When talking of data protection, backup would most likely be the first thing that comes to our mind. It’s a concept that couldn’t be more familiar for us, especially today’s IT infrastructure owners, but once when we try to dig deep into the topic of backup consistency, things may start to get more confusing.
Backup data consistency means that the logical relationship between the backup data is correct and complete. If we divide backup by its level of consistency, there would be inconsistent backup, crash-consistent backup, and application-consistent backup. Some inexperienced IT administrators may think application-consistent backup can be achieved by simple data copying, which in fact is not. What’s the difference between the three types of backup? Which is the best solution for my IT system? If you ever find yourself stuck on such problems, hope this blog can help you out.
Inconsistent backup means to back up files when an application is still up and running, which is also called hot backup. Under this backup mode, data will just be simply copied to the backup device by order until the end. Therefore, after a backup job starts, if parts of data are changed before being copied, the changed data that creates a different point-in-time will eventually be the one that’s kept by the backup device.
Crash-consistent backup ensures all backup files have the same point in time. In case any system accidentally crashes, with crash-consistent backups, data can still be restored to the status as they were at the instant of crash. However, crash-consistent backup will not capture data in memory and any kind of pending I/O operations, which only guarantees the data consistency of system disks, but not applications at the upper level. Crash-consistent backup usually combines backup with snapshot technology to get satisfying results.
Application-consistent backup is a more advanced consistent backup scheme compared with crash-consistent backup. Besides backing up written data on disk, it also captures application information including in-memory data and pending I/O operations while still ensuring all backup data have the same point in time. For applications that’re very sensitive about time like databases, it’s the only and best way to realize effective recovery.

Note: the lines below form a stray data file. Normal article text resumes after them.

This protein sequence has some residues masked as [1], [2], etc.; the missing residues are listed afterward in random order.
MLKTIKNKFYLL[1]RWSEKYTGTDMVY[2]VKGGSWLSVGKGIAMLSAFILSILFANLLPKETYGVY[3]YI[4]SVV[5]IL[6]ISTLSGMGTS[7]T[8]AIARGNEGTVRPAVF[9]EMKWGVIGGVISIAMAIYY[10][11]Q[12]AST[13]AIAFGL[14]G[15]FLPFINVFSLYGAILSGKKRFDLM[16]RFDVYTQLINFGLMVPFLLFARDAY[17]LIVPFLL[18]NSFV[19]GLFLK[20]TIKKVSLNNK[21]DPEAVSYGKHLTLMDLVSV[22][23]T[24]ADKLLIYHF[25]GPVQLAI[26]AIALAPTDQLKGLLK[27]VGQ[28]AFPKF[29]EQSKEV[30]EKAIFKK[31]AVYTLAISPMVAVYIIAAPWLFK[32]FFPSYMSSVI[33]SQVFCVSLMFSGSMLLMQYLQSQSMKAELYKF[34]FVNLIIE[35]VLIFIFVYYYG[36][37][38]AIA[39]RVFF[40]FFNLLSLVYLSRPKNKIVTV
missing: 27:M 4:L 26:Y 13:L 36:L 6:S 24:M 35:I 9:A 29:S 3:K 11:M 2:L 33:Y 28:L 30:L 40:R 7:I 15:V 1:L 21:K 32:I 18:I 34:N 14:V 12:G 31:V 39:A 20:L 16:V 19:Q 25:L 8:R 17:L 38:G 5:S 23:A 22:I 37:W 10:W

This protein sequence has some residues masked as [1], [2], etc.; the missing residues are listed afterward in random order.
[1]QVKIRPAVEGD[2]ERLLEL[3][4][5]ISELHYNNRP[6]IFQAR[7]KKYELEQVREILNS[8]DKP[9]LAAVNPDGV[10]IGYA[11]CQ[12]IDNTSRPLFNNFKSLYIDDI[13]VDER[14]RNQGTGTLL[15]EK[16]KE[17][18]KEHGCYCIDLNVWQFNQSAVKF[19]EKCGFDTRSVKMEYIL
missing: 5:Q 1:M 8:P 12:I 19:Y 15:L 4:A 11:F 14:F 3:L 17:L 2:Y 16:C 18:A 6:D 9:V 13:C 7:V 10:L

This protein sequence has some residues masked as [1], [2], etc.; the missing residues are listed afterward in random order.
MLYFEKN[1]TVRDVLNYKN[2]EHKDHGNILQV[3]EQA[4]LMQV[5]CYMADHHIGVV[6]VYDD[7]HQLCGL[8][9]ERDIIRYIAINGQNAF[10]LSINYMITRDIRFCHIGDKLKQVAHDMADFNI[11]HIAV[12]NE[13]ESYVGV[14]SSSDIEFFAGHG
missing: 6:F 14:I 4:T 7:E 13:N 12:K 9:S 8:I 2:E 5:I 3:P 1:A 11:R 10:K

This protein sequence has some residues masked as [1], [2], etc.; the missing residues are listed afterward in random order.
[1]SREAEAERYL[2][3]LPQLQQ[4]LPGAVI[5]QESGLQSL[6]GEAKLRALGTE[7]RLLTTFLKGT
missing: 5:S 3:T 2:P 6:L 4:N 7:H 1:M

Consistent backup is also called cold backup because database shutdown is often required, which means when a consistent backup job is running, no production data should be changed. However, in actual application scenarios, hot database backup is usually needed more by IT administrators. There’re currently 2 ways to do this:
- Flush cache data and quiesce the database with VSS writer, back up the snapshot files.
- Call the API or built-in tool of the database to achieve hot application-consistent backup.
Vinchin Backup & Recovery utilizes the second scheme to help IT administrators easily realize application-consistent backups of MySQL, SQL Server and Oracle Database in hot backup mode. The three types of databases in both physical servers and virtual machines are supported to be added in the Vinchin backup environment with simple few clicks to get configurations done. And by combining this well with crash-consistent-level VM protection, critical data in both non-database systems and database applications can both be secured in a reliable way.
Viewing from today’s enterprise-grade backup solutions, crash-consistent backup and application-consistent backup are the two most adaptive backup schemes for different business needs, and they both have their own pros and cons in actual application scenarios. You can establish your own backup plans based on the architecture type of your IT systems to make the best decision.